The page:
Grenada proved the most difficult, heart-wrenching few news days when President Reagan blocked media from the invasion and my husband was deployed there. My parents were on St. Thomas at the time and my mother kept calling me with the news she was getting there. Oddly enough, the only other truly anxious news void for me happened the day the OJ verdict came in and my sister was stationed in Turkey. There had been a news report of a major earthquake in Turkey and then it was 24/7 OJ coverage. Those were some long hours until my sister called and let us know she was safe.
Where TV is at now in 2018, after such promise in the 1980s, still shocks me. Sure Hollywood still manages to churn out a few excellent TV shows here or there, but the overall quality of TV offerings has declined, as has tabloid and reality TV formats, which only coarsen and sensationalize the worst aspects of American culture.
Sadly, beyond aggressively advancing the leftist social justice agenda, American TV offers little in the way of educational or quality historical information. It offers little in the way of promoting our literary and fine arts heritage. And it glaringly fails to offer even a glimmer of aspirational or unifying patriotic messages.
In recent years, I watch less and less TV, to the point that now I rarely even turn the TV on. My husband watches FOX News in the sun room, all day long, so I see small bits here and there (mostly ones I wish I had avoided since it’s blatant Trumpathon garbage).
I’ve awakened to the reality that American media, almost exclusively, dedicatedly promotes and works to mainstream the Left’s social justice dogma and indoctrinate Americans into Leftist groupthink and use of the American Left’s newspeak lingo – SPIN messaging.
I’ve also awakened to the reality that having American cable news reporting starkly divided along partisan political lines means none of us are getting straight, unbiased news reporting anymore.
And that should alarm every American.
8 responses to “A child of the TV age awakens.”
Yeah the Oprahization was pretty bad but that’d been “small taters” had not cable news gone even further:
All in the name of ratings I’m given to understand. Whatever that means.
Thanks JK! Very interesting and disturbing video there. The “outrage” culture doesn’t seem to be ending anytime soon. Saw some headline about a WaPo op-ed yesterday, written by a feminist, retired history professor spewing about how she yelled (from-the-gut-yelling she clarified) at her husband for 30 minutes about how she hates men, because of some trivial remark he made that set her off. So, many people feel entitled to rage about just about anything, in fact, all of the popular identity political groups, both left and right, feed on stoking rage. Not sure how we ever get most people back to a sane middle ground, where civil discourse is possible.
About 10, 15 minutes into a Ricochet podcast and got a “recommendation” to check out a site advertised as a conservative’s alternative to Drudge. Now mind I’ve not spent any time at all here but I’m always in the market for alternatives:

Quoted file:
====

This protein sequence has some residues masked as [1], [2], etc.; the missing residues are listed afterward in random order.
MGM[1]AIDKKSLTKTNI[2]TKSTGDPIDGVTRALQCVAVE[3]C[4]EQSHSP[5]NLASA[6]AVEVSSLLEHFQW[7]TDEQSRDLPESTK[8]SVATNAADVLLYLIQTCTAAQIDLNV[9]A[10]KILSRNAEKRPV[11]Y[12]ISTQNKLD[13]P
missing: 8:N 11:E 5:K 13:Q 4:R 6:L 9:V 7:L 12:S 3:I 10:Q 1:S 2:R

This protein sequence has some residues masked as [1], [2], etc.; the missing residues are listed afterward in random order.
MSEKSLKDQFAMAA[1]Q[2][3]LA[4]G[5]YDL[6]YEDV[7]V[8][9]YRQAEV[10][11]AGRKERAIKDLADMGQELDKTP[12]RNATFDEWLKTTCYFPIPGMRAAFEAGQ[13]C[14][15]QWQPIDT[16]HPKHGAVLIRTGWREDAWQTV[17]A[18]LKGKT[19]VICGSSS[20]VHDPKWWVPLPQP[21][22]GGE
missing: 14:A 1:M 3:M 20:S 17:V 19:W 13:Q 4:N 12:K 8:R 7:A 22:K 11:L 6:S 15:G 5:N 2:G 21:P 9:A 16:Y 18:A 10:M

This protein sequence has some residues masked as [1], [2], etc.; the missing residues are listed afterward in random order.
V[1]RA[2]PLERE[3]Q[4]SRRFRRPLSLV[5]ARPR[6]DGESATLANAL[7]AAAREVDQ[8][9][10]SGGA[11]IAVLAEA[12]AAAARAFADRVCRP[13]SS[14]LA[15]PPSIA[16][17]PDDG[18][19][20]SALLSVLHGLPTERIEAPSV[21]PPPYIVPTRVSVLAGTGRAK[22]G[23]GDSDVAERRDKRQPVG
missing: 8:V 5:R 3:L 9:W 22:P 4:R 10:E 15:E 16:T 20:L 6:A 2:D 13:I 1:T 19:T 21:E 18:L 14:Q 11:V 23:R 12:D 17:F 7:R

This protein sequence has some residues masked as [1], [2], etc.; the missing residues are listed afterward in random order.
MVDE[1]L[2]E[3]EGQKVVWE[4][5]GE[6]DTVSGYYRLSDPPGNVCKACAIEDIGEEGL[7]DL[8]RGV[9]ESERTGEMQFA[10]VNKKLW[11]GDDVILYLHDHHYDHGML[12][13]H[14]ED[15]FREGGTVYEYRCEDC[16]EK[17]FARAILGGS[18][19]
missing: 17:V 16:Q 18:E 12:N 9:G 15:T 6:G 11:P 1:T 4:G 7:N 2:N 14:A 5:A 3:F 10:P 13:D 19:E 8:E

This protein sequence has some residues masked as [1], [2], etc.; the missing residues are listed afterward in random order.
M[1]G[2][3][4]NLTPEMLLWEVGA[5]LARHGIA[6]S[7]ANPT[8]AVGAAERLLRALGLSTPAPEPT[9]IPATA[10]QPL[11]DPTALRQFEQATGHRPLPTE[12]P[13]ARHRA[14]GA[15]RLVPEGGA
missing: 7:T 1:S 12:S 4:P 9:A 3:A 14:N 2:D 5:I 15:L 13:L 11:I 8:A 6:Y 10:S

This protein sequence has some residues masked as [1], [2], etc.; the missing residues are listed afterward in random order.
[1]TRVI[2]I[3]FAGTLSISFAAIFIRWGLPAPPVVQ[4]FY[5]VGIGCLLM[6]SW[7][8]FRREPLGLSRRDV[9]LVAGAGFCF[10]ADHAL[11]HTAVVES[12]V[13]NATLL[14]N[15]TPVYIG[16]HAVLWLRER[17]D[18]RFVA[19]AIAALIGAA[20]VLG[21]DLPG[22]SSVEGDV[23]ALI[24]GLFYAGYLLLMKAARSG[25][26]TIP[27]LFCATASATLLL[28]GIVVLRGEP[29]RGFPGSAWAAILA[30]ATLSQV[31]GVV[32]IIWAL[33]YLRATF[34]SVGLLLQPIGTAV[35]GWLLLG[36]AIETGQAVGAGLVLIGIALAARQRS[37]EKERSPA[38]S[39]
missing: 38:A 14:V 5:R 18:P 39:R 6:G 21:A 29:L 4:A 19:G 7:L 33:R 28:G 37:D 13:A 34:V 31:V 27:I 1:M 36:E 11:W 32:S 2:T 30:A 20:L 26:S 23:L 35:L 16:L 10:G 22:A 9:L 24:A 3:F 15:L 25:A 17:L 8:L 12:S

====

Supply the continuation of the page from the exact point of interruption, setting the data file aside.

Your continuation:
Not meaning any derogation in any manner LB but you hadn’t a clue the ancients integrated color in the presentation of works? You’re familiar with the tales the Homeric Tradition began with I’m confident, that the color white conveyed Death (lifelessness, disembodiment, sorcelled humanity)?
Of course the source from which I’m pretty sure such as me and you were probably first made aware/knowledgeable of ancient Western works was probably paper magazine issues of National Geographic which probably contributed to you maybe forgetting the mosaics of Pompeii were, “upon discovery in the 17th century [AD] the workers were amazed to see the figures drained of all life’s resemblance”?
More recently even up to our 21st century time “the entombed Chinese Army” being left in situ until such time as technology reveals a method whereby [color] oxidation doesn’t “almost immediately” take place?
I think LB, given the ubiquitous presentation of such as Michelangelo’s modern day presentations of say,David appearing “in the white” it may’ve slipped your train of thought at the time you were composing your current top post that, color had to’ve been “a must.”
I knew there was color in art in ancient works, but I considered statues separately and always done in white marble. Imagining classical statues in color is taking me some mental adjustment for some reason.
Yeah I realize that. The thing is, to put a point onit, take a guy such as Michelangelo sculpted David and painted the Sistine Chapel’s ceiling.
Now imagine some Joe Schmo trying to do justice to the artist by trying to colorize such as David.
I think such an effort as that, surely realized by all the “non artistically inclined” archaeologists as an impossible task at least in some degree explains why we’ve come to the point we have.
Yeah I do it too LB. Sorrowfully to my mind though, can you imagine the sight when Michelangelo first presented his work to the public?!!!
After I’d watched the program featuring my childhood chum I thought to look through the shows “highlights” and espied something might be of interest to yourself:
Thanks JK, After the national cemetery one, I had to watch the Laura Ingalls Wilder profile and next will be the quilting one.